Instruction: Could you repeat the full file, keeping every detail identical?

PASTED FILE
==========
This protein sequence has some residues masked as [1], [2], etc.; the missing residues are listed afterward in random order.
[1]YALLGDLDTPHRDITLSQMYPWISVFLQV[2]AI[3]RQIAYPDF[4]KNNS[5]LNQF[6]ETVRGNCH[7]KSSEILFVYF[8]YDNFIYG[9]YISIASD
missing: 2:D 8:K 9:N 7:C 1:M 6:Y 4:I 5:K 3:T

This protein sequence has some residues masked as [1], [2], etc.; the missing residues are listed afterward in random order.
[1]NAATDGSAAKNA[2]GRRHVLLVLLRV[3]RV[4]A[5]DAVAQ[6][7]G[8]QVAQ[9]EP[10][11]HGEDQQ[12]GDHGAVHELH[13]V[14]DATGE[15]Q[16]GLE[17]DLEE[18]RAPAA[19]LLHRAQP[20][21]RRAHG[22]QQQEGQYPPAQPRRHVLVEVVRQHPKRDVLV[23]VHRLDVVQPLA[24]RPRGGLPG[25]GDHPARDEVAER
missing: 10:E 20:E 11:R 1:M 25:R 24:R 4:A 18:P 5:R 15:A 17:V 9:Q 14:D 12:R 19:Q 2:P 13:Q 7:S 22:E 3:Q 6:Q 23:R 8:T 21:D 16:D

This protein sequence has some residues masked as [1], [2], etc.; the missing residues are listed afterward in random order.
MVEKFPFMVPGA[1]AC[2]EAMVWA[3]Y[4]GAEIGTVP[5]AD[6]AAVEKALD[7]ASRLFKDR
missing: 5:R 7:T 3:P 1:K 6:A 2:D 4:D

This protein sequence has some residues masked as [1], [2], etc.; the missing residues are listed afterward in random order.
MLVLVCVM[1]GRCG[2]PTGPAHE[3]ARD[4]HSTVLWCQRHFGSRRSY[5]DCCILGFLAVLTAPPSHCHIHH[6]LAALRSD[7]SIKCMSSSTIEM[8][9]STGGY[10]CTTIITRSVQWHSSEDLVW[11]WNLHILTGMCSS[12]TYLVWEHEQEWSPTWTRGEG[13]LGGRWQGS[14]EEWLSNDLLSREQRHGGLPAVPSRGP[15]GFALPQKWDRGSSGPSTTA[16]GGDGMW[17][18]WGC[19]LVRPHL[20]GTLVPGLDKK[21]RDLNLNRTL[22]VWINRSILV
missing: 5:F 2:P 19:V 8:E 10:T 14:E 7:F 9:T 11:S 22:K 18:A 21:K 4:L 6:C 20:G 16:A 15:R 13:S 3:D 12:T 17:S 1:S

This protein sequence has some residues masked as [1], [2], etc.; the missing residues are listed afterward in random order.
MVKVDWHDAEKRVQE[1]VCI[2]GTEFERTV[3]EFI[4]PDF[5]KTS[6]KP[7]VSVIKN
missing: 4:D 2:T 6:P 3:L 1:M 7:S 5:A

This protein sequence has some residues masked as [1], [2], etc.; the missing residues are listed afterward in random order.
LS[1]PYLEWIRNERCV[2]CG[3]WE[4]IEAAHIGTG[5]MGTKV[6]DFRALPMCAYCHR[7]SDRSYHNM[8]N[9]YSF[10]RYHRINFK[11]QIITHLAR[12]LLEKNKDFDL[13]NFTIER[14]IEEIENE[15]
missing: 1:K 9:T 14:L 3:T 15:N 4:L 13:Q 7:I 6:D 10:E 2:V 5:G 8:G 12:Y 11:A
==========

This protein sequence has some residues masked as [1], [2], etc.; the missing residues are listed afterward in random order.
[1]YALLGDLDTPHRDITLSQMYPWISVFLQV[2]AI[3]RQIAYPDF[4]KNNS[5]LNQF[6]ETVRGNCH[7]KSSEILFVYF[8]YDNFIYG[9]YISIASD
missing: 2:D 8:K 9:N 7:C 1:M 6:Y 4:I 5:K 3:T

This protein sequence has some residues masked as [1], [2], etc.; the missing residues are listed afterward in random order.
[1]NAATDGSAAKNA[2]GRRHVLLVLLRV[3]RV[4]A[5]DAVAQ[6][7]G[8]QVAQ[9]EP[10][11]HGEDQQ[12]GDHGAVHELH[13]V[14]DATGE[15]Q[16]GLE[17]DLEE[18]RAPAA[19]LLHRAQP[20][21]RRAHG[22]QQQEGQYPPAQPRRHVLVEVVRQHPKRDVLV[23]VHRLDVVQPLA[24]RPRGGLPG[25]GDHPARDEVAER
missing: 10:E 20:E 11:R 1:M 25:R 24:R 4:A 18:P 5:R 15:A 17:V 9:Q 14:D 12:R 19:Q 2:P 13:Q 7:S 22:E 3:Q 6:Q 23:R 8:T 21:D 16:D

This protein sequence has some residues masked as [1], [2], etc.; the missing residues are listed afterward in random order.
MVEKFPFMVPGA[1]AC[2]EAMVWA[3]Y[4]GAEIGTVP[5]AD[6]AAVEKALD[7]ASRLFKDR
missing: 5:R 7:T 3:P 1:K 6:A 2:D 4:D

This protein sequence has some residues masked as [1], [2], etc.; the missing residues are listed afterward in random order.
MLVLVCVM[1]GRCG[2]PTGPAHE[3]ARD[4]HSTVLWCQRHFGSRRSY[5]DCCILGFLAVLTAPPSHCHIHH[6]LAALRSD[7]SIKCMSSSTIEM[8][9]STGGY[10]CTTIITRSVQWHSSEDLVW[11]WNLHILTGMCSS[12]TYLVWEHEQEWSPTWTRGEG[13]LGGRWQGS[14]EEWLSNDLLSREQRHGGLPAVPSRGP[15]GFALPQKWDRGSSGPSTTA[16]GGDGMW[17][18]WGC[19]LVRPHL[20]GTLVPGLDKK[21]RDLNLNRTL[22]VWINRSILV
missing: 5:F 2:P 19:V 8:E 10:T 14:E 7:F 9:T 11:S 22:K 18:A 21:K 4:L 6:C 20:G 16:A 15:R 13:S 3:D 12:T 17:S 1:S

This protein sequence has some residues masked as [1], [2], etc.; the missing residues are listed afterward in random order.
MVKVDWHDAEKRVQE[1]VCI[2]GTEFERTV[3]EFI[4]PDF[5]KTS[6]KP[7]VSVIKN
missing: 4:D 2:T 6:P 3:L 1:M 7:S 5:A

This protein sequence has some residues masked as [1], [2], etc.; the missing residues are listed afterward in random order.
LS[1]PYLEWIRNERCV[2]CG[3]WE[4]IEAAHIGTG[5]MGTKV[6]DFRALPMCAYCHR[7]SDRSYHNM[8]N[9]YSF[10]RYHRINFK[11]QIITHLAR[12]LLEKNKDFDL[13]NFTIER[14]IEEIENE[15]
missing: 1:K 9:T 14:L 3:T 15:N 4:L 13:Q 7:I 6:D 10:E 2:V 5:G 8:G 12:Y 11:A